Day One.

Like the perfect mixture of Carrie Bradshaw, Lena Dunham, and that creepy guy at the post office who compliments your feet, which every twentysomething girl in LA strives to be, last night I sat on my couch in my off color sweats and stained sweatshirt to create my first online dating profile.

It’s as simple as answering a few questions about yourself, uploading your best facebook photos (chosen kindly by my friend who I would never reveal. Let’s call him Joe.) and voila, you have your very own OkCupid identity. This online identity has to perfectly encapsulate how charming, witty, and totally strong and independent you are, as well as hint at your more hidden affinities to hold hands and eat fried egg sandwiches where the runny yolk dribbles down your chin, not at the same time, but we can if you want.

Unfortunately it turns out that everything you write is stupid and you are totally and completely unlovable, at least that’s what my critical, too-self-aware part of my brain kept harping on about. And I have to deal with that bitch everyday because it is a far smaller portion of my brain that thinks, yes, this online dating profile is the perfect way to put myself out there, after all it is a New Year and a New Me.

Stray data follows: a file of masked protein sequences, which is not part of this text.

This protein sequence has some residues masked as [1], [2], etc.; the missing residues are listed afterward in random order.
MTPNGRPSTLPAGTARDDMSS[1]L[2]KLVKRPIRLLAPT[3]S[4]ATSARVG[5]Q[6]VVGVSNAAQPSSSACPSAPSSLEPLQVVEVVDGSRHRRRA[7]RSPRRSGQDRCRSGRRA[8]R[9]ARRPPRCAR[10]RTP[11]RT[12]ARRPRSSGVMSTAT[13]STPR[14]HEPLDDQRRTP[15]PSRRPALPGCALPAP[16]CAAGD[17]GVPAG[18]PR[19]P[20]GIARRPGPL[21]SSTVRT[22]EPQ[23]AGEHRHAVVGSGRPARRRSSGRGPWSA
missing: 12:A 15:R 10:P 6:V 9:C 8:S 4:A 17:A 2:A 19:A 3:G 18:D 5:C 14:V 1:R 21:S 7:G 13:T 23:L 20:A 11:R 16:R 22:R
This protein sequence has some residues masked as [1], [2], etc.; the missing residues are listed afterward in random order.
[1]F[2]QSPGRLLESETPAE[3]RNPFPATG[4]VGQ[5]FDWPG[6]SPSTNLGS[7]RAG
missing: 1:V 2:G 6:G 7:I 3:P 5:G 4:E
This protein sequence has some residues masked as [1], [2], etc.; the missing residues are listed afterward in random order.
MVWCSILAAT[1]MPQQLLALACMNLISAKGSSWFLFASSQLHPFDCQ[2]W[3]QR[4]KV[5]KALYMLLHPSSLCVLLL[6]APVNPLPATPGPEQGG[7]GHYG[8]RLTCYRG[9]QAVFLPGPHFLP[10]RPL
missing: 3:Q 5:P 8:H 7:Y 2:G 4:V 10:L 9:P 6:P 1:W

I tried to answer somewhat truthfully and realistically, and by that I mean I put 30 Rock  and Game of Thrones as my favorite shows and for the section “ I spend a lot of time thinking about…” I put the constant question that is on my mind: Who is Cee Lo Green’s target audience?  Because honestly, I have spent a few years trying to identify the people that go to Target for a Cee Lo Green album, and have yet to figure out any obvious characteristic these people share. But maybe it is a lesson that I have to learn to try not to fit people in a box (by the way, OkCupid asks me to finish the sentence, “I’m really good at…” and I answered with “Fitting into small to medium sized boxes.”) All of this is true, and my relationship with the Cee Lo Green question is perhaps the most committed I’ve ever been in.

The profile was created, even though most of the time I was just thinking, “shut up stupid OkCupid with your stupid, personal questions. Just butt out of my life already.” It was a tumultuous 15 minutes, but I got through them. The next step is to be not terribly terrified at the prospect of meeting a stranger for drinks, but maybe that is what 2014 is for. Hey, what’s the worst that could happen!? (If you want the answer to that question, see here.)